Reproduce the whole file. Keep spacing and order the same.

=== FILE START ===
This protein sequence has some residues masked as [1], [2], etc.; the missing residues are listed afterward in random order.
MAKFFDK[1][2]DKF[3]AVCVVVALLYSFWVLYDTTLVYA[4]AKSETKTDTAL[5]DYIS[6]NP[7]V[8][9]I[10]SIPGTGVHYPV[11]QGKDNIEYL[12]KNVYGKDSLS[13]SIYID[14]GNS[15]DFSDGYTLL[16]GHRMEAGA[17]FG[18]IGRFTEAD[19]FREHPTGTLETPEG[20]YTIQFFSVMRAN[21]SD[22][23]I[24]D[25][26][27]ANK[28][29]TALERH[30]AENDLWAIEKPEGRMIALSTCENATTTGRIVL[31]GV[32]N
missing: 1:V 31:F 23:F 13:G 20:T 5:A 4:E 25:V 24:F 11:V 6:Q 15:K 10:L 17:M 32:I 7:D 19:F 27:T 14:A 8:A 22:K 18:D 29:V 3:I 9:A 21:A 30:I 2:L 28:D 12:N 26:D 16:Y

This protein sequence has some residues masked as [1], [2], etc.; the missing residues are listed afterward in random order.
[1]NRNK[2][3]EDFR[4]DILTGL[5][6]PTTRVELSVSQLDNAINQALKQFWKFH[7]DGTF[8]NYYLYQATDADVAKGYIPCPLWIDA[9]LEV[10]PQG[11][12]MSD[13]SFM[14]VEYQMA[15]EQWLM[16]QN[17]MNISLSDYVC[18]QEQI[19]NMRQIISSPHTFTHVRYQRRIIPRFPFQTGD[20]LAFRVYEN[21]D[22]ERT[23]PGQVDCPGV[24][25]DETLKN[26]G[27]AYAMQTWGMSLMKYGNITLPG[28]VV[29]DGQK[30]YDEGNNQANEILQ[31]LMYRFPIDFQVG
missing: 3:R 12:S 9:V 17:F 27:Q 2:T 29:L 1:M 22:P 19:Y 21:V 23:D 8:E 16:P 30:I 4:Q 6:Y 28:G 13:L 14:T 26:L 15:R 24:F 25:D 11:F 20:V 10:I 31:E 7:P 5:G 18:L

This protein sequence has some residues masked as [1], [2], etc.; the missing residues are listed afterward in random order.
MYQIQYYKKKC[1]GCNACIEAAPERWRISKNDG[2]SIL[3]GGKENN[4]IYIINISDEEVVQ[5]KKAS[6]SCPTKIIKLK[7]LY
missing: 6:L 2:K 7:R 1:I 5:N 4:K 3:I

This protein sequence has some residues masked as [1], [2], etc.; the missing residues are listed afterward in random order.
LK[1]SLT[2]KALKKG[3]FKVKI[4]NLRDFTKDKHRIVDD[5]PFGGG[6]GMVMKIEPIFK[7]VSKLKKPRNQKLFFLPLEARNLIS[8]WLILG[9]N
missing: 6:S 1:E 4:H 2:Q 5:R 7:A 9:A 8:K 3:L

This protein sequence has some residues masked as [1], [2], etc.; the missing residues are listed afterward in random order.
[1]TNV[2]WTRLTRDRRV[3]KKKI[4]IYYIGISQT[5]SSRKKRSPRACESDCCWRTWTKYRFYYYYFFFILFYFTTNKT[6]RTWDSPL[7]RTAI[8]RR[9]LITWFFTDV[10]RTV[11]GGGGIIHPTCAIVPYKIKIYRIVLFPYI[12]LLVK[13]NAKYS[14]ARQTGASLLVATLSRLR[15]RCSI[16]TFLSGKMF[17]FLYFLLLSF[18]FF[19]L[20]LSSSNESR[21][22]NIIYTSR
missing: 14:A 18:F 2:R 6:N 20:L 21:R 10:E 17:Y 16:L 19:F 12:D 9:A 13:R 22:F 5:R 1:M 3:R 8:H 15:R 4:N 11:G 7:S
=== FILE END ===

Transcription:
This protein sequence has some residues masked as [1], [2], etc.; the missing residues are listed afterward in random order.
MAKFFDK[1][2]DKF[3]AVCVVVALLYSFWVLYDTTLVYA[4]AKSETKTDTAL[5]DYIS[6]NP[7]V[8][9]I[10]SIPGTGVHYPV[11]QGKDNIEYL[12]KNVYGKDSLS[13]SIYID[14]GNS[15]DFSDGYTLL[16]GHRMEAGA[17]FG[18]IGRFTEAD[19]FREHPTGTLETPEG[20]YTIQFFSVMRAN[21]SD[22][23]I[24]D[25][26][27]ANK[28][29]TALERH[30]AENDLWAIEKPEGRMIALSTCENATTTGRIVL[31]GV[32]N
missing: 1:V 31:F 23:F 13:G 20:T 5:A 4:E 25:V 24:F 11:V 6:Q 15:K 10:L 17:M 32:I 7:D 19:F 27:T 14:A 8:A 22:K 18:D 29:V 3:I 9:A 21:A 30:I 2:L 28:D 12:N 26:D 16:Y

This protein sequence has some residues masked as [1], [2], etc.; the missing residues are listed afterward in random order.
[1]NRNK[2][3]EDFR[4]DILTGL[5][6]PTTRVELSVSQLDNAINQALKQFWKFH[7]DGTF[8]NYYLYQATDADVAKGYIPCPLWIDA[9]LEV[10]PQG[11][12]MSD[13]SFM[14]VEYQMA[15]EQWLM[16]QN[17]MNISLSDYVC[18]QEQI[19]NMRQIISSPHTFTHVRYQRRIIPRFPFQTGD[20]LAFRVYEN[21]D[22]ERT[23]PGQVDCPGV[24][25]DETLKN[26]G[27]AYAMQTWGMSLMKYGNITLPG[28]VV[29]DGQK[30]YDEGNNQANEILQ[31]LMYRFPIDFQVG
missing: 3:R 12:S 9:V 17:F 27:Q 2:T 29:L 1:M 22:P 19:Y 21:V 23:D 8:E 16:P 30:I 4:Q 6:Y 28:G 13:L 14:T 26:L 15:R 24:F 25:D 11:F 20:V 10:I 31:E 7:P 5:G 18:L

This protein sequence has some residues masked as [1], [2], etc.; the missing residues are listed afterward in random order.
MYQIQYYKKKC[1]GCNACIEAAPERWRISKNDG[2]SIL[3]GGKENN[4]IYIINISDEEVVQ[5]KKAS[6]SCPTKIIKLK[7]LY
missing: 6:L 2:K 7:R 1:I 5:N 4:K 3:I

This protein sequence has some residues masked as [1], [2], etc.; the missing residues are listed afterward in random order.
LK[1]SLT[2]KALKKG[3]FKVKI[4]NLRDFTKDKHRIVDD[5]PFGGG[6]GMVMKIEPIFK[7]VSKLKKPRNQKLFFLPLEARNLIS[8]WLILG[9]N
missing: 6:S 1:E 4:H 2:Q 5:R 7:A 9:A 8:K 3:L

This protein sequence has some residues masked as [1], [2], etc.; the missing residues are listed afterward in random order.
[1]TNV[2]WTRLTRDRRV[3]KKKI[4]IYYIGISQT[5]SSRKKRSPRACESDCCWRTWTKYRFYYYYFFFILFYFTTNKT[6]RTWDSPL[7]RTAI[8]RR[9]LITWFFTDV[10]RTV[11]GGGGIIHPTCAIVPYKIKIYRIVLFPYI[12]LLVK[13]NAKYS[14]ARQTGASLLVATLSRLR[15]RCSI[16]TFLSGKMF[17]FLYFLLLSF[18]FF[19]L[20]LSSSNESR[21][22]NIIYTSR
missing: 14:A 18:F 2:R 6:N 20:L 21:R 10:E 17:Y 16:L 19:F 12:D 9:A 13:R 22:F 5:R 1:M 3:R 8:H 15:R 4:N 11:G 7:S